(Updated on October 16, 2020)
You’re driving home from work thinking about what movie you’re going to watch when the kids go to bed when all of a sudden, you see a bright orange money light illuminate on the dash.
Your heart skips a beat as you brace for the self destruct sequence. Wait… the car is still running the way it should? Maybe you can make it home after all!
If you’re reading this article, chances are your check engine light just lit up and you’re not sure what to do next. Don’t worry, check engine lights are pretty common. Most vehicle owners have experienced them at some point in time, especially if they own an older vehicle.
What is a Check Engine Light?
The vehicle’s engine control unit (ECU) is designed to measure and check values coming from each of the vehicle’s sensors. When one of these values falls outside the expected range for a certain amount of time or a certain number of occurrences, a check engine light is triggered.
The “service engine soon” lamp in the instrument cluster illuminates, and the diagnostic trouble code is saved in the ECU’s memory.
All vehicles made since the early 1980s come with some sort of onboard diagnostics system, or OBD. OBD is a common interface for reporting faults and failures with vehicle sensors that can be detected by the ECU, particularly for emissions equipment.
Vehicles made after 1996 have an enhanced version of onboard diagnostics called OBD2. OBD2 systems are more consistent across different makes and models, have more information available, and are easier to scan.
When a check engine light illuminates, many car people call this “throwing a code”. Check engine light (CEL), diagnostic trouble code (DTC), and malfunction indicator lamp (MIL), and “money light” are often used interchangeably.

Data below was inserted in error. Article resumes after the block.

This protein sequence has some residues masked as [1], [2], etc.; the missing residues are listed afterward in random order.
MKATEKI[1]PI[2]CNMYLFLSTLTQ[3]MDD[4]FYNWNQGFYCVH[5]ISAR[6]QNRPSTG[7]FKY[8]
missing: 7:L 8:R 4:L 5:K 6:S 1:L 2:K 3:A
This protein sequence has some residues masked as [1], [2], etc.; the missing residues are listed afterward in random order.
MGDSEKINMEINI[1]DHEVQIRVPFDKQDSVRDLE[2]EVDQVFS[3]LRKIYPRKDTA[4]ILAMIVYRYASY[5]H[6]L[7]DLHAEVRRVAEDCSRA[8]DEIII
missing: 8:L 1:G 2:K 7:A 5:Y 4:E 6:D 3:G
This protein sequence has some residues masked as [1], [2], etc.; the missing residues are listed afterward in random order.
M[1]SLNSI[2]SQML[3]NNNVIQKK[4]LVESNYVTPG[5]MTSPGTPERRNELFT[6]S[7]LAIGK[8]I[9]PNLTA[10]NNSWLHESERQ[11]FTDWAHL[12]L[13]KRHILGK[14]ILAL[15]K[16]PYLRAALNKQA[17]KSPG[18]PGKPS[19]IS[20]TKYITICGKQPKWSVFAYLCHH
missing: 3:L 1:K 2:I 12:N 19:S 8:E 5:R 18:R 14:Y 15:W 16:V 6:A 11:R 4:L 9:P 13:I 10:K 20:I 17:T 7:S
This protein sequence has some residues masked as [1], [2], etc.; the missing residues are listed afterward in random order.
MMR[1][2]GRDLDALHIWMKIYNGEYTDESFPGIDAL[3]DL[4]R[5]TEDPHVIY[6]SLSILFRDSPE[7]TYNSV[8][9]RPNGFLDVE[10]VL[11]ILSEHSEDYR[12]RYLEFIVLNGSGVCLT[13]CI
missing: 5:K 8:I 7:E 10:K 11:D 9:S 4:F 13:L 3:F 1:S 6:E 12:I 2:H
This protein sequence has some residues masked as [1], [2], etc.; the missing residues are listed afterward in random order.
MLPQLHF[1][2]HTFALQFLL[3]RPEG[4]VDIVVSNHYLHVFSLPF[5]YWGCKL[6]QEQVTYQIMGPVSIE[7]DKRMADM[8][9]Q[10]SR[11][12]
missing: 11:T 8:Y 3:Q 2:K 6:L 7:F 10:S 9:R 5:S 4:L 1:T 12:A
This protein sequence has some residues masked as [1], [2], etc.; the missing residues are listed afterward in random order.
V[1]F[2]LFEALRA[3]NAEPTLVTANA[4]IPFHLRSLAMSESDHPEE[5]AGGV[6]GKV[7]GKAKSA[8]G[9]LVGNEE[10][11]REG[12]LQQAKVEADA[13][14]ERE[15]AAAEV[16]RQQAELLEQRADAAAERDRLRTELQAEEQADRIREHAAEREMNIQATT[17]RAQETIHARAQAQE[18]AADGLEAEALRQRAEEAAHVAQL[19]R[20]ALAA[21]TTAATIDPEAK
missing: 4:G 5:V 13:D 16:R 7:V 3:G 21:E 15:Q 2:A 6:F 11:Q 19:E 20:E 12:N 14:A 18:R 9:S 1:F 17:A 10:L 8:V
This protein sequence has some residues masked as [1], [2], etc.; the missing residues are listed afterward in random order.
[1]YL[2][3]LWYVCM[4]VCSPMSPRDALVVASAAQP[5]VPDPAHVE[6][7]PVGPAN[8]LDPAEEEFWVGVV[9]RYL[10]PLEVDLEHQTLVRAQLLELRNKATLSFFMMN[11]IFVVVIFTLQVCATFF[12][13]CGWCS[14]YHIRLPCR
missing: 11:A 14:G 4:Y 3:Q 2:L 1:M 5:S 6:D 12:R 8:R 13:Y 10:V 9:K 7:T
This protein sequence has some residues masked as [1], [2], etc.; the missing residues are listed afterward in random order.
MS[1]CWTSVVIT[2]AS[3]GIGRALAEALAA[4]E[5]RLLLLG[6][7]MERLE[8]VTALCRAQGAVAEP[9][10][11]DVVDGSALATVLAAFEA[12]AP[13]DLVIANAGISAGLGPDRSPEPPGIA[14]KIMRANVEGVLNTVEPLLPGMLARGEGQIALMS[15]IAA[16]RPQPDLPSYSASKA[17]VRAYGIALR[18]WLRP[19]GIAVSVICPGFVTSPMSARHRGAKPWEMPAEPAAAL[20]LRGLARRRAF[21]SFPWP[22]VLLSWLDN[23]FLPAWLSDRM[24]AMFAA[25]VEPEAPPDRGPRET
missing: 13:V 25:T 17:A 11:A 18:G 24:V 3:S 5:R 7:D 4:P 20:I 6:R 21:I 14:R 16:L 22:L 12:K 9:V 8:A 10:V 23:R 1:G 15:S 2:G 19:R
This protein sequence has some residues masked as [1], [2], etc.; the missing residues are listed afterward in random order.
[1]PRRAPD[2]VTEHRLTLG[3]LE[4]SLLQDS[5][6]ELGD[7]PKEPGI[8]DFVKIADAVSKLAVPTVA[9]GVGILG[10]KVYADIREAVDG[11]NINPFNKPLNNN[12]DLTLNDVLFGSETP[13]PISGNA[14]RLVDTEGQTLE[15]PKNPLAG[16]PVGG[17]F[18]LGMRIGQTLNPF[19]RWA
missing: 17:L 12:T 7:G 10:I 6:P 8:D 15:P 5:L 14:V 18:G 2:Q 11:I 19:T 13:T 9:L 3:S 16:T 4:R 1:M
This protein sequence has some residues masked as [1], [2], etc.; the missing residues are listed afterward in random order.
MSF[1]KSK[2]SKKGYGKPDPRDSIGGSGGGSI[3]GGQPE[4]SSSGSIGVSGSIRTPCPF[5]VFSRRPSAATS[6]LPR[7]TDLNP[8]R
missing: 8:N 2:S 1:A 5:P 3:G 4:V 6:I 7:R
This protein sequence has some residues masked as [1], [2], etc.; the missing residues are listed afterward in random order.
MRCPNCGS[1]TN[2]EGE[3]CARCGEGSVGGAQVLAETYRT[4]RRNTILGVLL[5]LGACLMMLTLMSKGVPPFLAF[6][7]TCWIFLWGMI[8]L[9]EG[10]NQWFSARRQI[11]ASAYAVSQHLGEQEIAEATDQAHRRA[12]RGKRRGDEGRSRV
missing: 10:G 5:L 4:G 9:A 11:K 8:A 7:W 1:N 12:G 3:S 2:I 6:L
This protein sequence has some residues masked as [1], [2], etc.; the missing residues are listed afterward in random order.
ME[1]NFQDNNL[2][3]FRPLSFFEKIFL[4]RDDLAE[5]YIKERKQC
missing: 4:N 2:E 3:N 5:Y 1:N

What Does a Check Engine Light Mean?
When the check engine light is on, your vehicle is aware of a problem with one of its systems, and the code that is saved can be a huge help when you or your mechanic start to diagnose the problem.
Why is My Check Engine Light On?
The ECU may have detected a misfire, or the vehicle may be running excessively rich or lean.
Is it Safe to Drive With a Check Engine Light?
This may come as a surprise, but it is often safe to drive with a check engine light on. This is highly dependent on what the actual problem is, but if your vehicle is otherwise running fine, it’s probably safe to carefully drive your vehicle to a mechanic to have the shop inspect the vehicle.
The vehicle may run with significantly reduced fuel economy until you get the problem addressed. If your vehicle is running pretty rough or feels unstable, pull over as soon as it is safe to do so and have the vehicle towed to the nearest mechanic for evaluation of the problem.
What Happens If I Leave the Check Engine Light On?
Even if the vehicle feels fine, it’s a good idea to not leave the check engine light on for longer than you absolutely have to.